In chapter 7 of The Grapes of Wrath, how does Steinbeck describe the used car salesman? Which quote foreshadows the nature of the California dream?

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In chapter 7, the car salesman is characterized by a running monologue . It in, he reveals that he will do anything to close a sale. He does not mind cheating and emotionally manipulating people if it means they will leave the lot in one of his jalopies. He...

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In chapter 7, the car salesman is characterized by a running monologue. It in, he reveals that he will do anything to close a sale. He does not mind cheating and emotionally manipulating people if it means they will leave the lot in one of his jalopies. He has at least one colleague, Joe, and together, they know all the ways to make a worn-out car seem like it is roadworthy, if only long enough to get their customers off the lot with it.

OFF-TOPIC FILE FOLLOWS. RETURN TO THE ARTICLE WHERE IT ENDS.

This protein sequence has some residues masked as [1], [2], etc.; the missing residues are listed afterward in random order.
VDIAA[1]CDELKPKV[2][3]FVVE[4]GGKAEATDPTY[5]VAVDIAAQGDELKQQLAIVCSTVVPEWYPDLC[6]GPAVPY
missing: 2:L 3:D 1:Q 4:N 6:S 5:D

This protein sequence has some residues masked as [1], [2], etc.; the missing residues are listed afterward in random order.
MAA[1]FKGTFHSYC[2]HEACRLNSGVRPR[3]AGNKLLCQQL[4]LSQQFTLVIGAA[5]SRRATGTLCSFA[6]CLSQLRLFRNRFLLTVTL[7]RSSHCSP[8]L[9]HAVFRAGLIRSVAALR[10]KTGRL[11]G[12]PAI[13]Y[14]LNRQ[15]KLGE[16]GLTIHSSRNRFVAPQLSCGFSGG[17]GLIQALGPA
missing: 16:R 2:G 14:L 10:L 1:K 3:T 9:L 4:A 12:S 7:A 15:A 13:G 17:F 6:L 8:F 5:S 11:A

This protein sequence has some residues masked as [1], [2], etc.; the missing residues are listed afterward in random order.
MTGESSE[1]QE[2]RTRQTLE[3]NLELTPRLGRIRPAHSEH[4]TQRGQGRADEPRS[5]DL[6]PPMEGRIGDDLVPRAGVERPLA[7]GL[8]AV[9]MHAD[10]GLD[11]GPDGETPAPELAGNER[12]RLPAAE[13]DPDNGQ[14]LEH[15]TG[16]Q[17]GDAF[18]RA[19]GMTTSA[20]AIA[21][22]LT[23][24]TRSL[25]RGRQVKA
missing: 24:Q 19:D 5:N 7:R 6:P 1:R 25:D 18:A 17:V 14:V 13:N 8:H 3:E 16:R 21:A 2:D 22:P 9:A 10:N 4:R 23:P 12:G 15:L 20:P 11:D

The dirty business of cheating people to make a quick buck does not seem to bother him. He depersonalizes his customers, referring to them as "piker" and "dumb bunny," likely because it makes it easier on his conscience. The hard financial times have likely made him callous, and at the end of the day, they make him as desperate as the people who come to the lot looking for a deal.

The salesman and many of his customers believe that getting to California will be their economic salvation. He hears a man say, "I got to get a car. We're goin' to California. I got to get a car." The car salesman goes on to use this man's assertion as a sales pitch. He asks "Goin' to California? Here's jus' what you need." The vague promise of an abundant future with California as a kind of El Dorado becomes the vague promise of a dubious automobile to transport them to their future security.

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